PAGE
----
24 ounces apricot jam
15 ounces golden raisins (5 cups)
15 ounces dark raisins (5 cups)
24 ounces finely chopped walnuts
4 tsp. cinnamon
Work with one piece of dough at a time. Roll each piece out thin (8″x12″ rectangle, about the size of a sheet of paper). Spread on each portion of dough 6 ounces of jam (leaving a 1/2″ border). Sprinkle over the jam 3.75 ounces of golden raisins, 3.75 ounces of dark raisins, 6 ounces of chopped walnuts, and 1 tsp. of cinnamon.
Roll up the dough, tucking in the sides first. Place the rolls seam side down on a baking sheet lined with parchment and chill for 10-15 minutes before baking.
Bake at 325 degrees for 40-45 minutes (original recipe said 45-60 minutes, but later versions of this recipe call for baking for only 40-45 minutes. Based on that and my own experience baking this, I wouldn’t go past 45 minutes. The strudels should look light gold.
Ann Amernick calls for slicing these warm, but that didn’t work out so well for me. It worked better for me to freeze the rolls, then slice them, and keep them stored in the freezer. This dessert improves from being frozen. Each loaf yields 10 slices, for a total of 40 slices.
Ann Amernick’s Later Variations on the Filling:
In Joan Nathan’s Jewish Holiday Cookbook (2004), Ann Amernick gives the following filling for four strudels:
24 ounces apricot preserves (pureed in food processor)
1 1/2 cups golden raisins
1 1/2 cups dark raisins
1 cup dried cherries or dried cranberries
3 1/2 cups finely chopped walnuts
4 tsp. cinnamon
In The Art of the Dessert (2007), Ann Amernick’s filling for four strudels is:
7.5 ounces dark raisins ( 2 1/2 cups)
7.5 ounces golden raisins (2 1/2 cups)
7.5 ounces currants (2 1/2 cups)
1 cup dried cranberries
24 ounces apricot jam
2 cups walnuts
2 tsp. cinnamon
Grandma Rose’s Filled Cookies Dough
From Grandma Rose, A”H.
8 ounces butter, cut into small pieces
3 Tbl. sugar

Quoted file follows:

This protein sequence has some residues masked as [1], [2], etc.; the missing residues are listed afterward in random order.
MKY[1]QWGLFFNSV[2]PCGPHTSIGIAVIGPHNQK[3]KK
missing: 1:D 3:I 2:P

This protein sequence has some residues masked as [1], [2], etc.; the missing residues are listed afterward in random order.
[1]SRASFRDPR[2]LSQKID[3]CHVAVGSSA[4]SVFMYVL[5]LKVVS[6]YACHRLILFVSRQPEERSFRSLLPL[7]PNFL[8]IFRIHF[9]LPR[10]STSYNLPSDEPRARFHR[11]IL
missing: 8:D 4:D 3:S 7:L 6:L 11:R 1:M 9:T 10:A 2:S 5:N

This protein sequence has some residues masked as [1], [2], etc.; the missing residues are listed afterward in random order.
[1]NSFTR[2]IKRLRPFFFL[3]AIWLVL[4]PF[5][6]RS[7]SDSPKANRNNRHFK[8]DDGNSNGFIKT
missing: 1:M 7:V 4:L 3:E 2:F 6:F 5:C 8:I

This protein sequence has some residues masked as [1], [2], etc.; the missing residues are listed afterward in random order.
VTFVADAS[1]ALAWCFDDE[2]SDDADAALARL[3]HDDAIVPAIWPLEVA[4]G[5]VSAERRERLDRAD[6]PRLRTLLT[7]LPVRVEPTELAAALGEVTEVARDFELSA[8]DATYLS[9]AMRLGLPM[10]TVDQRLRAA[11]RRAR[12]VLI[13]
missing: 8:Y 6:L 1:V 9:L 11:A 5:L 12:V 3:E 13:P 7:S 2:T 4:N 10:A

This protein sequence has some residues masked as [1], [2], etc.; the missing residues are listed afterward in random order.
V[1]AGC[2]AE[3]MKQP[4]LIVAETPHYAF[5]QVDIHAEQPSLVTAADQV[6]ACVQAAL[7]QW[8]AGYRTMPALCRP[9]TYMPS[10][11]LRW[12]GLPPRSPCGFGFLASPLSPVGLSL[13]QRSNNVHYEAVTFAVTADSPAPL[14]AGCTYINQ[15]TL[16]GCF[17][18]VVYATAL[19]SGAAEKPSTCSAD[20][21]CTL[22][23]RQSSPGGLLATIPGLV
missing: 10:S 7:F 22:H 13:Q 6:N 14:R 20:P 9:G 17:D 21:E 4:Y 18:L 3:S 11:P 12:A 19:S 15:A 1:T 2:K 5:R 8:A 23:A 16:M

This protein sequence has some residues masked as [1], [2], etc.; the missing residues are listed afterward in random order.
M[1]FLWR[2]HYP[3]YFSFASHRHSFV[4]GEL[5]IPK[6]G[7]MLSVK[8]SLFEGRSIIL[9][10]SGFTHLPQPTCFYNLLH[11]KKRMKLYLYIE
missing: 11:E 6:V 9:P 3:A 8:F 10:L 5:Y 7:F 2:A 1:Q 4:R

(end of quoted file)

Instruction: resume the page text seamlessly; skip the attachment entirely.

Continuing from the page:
2 1/4 cups flour
1/2 cup sour cream
Combine the flour and sugar in a mixing bowl. Add the butter pieces and cut them into the flour (as you would when making pie crust), until the flour is evenly coated with butter and you can’t see individual chunks of butter anymore. The mixture will look like cornmeal. Add the sour cream and stir it in until a soft dough forms.
Divide the dough into four equal pieces. Place each portion of dough onto its own large-ish piece of parchment paper or waxed paper. Shape each portion of dough into a rough square and flatten to a 1/2″. Wrap up the dough squares in their pieces of paper, place the wrapped dough packages on a sheet pan and stick it in the refrigerator. Chill it overnight.
Roll out one section of dough at a time. Roll out the dough between two pieces of parchment paper (waxed paper is good, too). Flour the surface to prevent sticking, if necessary. You can also use my paternal grandmother’s trick of using powdered sugar to dust the work surface and prevent sticking.
Bonus: Tzurit Or, who has a bakery called “Tatte” (supposed to be childish pronunciation of Savta), makes a mock strudel with date spread and walnuts. Her recipe for it appears here. Tatte is a Boston based bakery that features baked goods with an Israeli/European spin, like this “old world” mock strudel modernized with Israeli date spread. Her recipes are her spin on her grandmother’s recipes.